The Role of Bonds in a Balanced Portfolio
Both stocks and bonds play an important role in your investment portfolio. Stocks largely provide long-term growth. Bonds produce steady income and enhance portfolio stability.
Currently rising interest rates and expectations for economic recovery are impacting bond prices. Bond mutual funds and ETFs don’t have specific maturity dates and chances are, your funds’ total returns have gone down.
It’s important to understand that maintaining your balanced approach can benefit your portfolio by managing overall risk and enhancing long-term growth potential.
The role of bonds
In general, stocks and bonds move in opposite directions and there are periods when one market will outperform the other. This will often cause investors to question the value of the underperforming asset class.
When the stock market is hot and interest rates are low, bonds are unpopular. When the stock market tanks, people flee to safety and bonds become more popular.
The reason to continuously maintain bonds in your portfolio regardless of current performance is to:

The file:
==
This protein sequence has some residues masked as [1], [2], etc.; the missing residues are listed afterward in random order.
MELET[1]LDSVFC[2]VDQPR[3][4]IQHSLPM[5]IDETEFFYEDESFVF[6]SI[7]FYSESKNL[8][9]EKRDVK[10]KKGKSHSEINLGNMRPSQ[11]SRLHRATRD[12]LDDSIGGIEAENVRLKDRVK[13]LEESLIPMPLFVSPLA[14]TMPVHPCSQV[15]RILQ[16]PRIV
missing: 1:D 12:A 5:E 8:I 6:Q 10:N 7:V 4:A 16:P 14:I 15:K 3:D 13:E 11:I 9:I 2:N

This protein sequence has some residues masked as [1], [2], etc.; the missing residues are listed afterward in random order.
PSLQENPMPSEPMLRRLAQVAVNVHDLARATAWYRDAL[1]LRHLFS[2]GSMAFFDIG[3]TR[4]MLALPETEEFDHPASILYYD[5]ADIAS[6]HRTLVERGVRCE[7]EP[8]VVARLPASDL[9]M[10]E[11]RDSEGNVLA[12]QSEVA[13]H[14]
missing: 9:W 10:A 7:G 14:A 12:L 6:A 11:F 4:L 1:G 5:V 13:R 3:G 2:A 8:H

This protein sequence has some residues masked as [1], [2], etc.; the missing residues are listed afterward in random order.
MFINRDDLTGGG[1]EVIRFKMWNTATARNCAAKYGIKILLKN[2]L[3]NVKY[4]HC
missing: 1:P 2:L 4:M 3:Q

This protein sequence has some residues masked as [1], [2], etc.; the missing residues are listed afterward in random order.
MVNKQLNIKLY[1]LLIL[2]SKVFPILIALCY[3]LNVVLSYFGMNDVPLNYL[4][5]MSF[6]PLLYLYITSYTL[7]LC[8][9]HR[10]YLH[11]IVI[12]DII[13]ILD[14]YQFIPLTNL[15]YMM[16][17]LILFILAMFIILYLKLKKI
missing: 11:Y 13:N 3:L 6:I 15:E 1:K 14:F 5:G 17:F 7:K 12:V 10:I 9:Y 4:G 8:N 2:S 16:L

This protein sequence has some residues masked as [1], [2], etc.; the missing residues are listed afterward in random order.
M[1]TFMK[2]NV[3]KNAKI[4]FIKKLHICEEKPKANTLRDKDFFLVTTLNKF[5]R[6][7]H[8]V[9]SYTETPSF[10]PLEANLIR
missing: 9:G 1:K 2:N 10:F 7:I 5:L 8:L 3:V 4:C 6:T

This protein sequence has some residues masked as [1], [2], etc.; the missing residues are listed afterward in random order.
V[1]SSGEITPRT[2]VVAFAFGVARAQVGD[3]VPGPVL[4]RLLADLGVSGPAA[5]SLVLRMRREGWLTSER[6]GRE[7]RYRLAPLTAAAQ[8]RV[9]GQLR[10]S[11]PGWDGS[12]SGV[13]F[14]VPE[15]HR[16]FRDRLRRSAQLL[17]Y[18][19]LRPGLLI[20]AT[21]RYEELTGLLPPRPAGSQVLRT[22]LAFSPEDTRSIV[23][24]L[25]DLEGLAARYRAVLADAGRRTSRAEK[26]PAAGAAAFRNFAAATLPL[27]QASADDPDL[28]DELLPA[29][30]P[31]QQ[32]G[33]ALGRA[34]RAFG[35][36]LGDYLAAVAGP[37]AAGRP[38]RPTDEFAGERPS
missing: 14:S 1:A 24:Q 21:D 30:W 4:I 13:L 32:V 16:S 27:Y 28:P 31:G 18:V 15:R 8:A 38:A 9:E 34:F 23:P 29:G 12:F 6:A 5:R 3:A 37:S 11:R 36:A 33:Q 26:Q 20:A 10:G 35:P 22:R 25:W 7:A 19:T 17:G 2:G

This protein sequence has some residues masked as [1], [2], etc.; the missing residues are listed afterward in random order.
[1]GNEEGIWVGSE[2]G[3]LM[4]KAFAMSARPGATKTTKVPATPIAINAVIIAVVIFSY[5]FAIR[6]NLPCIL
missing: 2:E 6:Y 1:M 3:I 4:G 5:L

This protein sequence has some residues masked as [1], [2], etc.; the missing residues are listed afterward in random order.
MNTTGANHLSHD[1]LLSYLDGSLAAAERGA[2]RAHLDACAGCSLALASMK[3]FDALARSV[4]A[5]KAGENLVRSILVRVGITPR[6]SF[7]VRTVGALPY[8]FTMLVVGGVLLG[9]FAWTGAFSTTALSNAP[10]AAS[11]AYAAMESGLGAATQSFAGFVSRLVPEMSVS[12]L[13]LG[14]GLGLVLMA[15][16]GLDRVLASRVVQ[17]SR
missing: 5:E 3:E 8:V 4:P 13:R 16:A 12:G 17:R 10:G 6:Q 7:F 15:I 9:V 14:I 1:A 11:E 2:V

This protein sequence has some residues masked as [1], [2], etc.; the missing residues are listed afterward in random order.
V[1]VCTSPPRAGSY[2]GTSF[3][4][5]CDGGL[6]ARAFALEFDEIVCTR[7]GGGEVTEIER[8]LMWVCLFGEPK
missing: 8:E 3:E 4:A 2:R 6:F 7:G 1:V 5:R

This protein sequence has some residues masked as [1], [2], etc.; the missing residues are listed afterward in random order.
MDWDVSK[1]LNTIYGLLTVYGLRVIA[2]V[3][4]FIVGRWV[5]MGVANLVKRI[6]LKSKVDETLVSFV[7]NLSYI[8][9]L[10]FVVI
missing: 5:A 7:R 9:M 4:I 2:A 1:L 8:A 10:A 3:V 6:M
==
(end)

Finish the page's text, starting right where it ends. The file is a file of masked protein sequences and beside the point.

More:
1. Provide steady, reliable cash flow. Income from bonds has long provided investors with a stable income stream year after year.
If you had invested $10,000 in Canadian bonds 10 years ago, you would have earned an average of 4.2% per year in income. (RBC).
2. Enhance portfolio stability. The stability of bonds can help offset the volatility of stocks in a diversified portfolio.
Since 1998, there have been six calendar years with negative returns for Canadian stocks. In those years, Canadian bonds delivered an average return of 7.6%, helping many investors offset the volatility of stocks. (RBC).
3. Diversify your portfolio. There are a wide variety of bond asset classes. The addition of U.S., global and emerging market bonds can give geographic and currency diversification.
High yield and convertible bonds can enhance returns and boost income during periods of rising interest rates.
The bottom line
While a recent period of volatility in bonds has some investors questioning their value, the key reasons to hold bonds in your portfolio – steady, reliable cash flow, portfolio stability, and diversification – have not changed.
When you see a market loss on your brokerage statement, it helps to remember what your actual dollar investment was. The cost base (book value) includes past interest and capital gains paid to your mutual funds or ETFs, so the short-term loss you see in market value is not entirely precise. Plus, your funds will receive higher interest payments on the new bonds purchased.
As an investor, you’ll want to balance your bond holding with your needs and risk tolerance. Having an appropriate asset allocation and sticking to your long-term investment plan remain key to your investing success.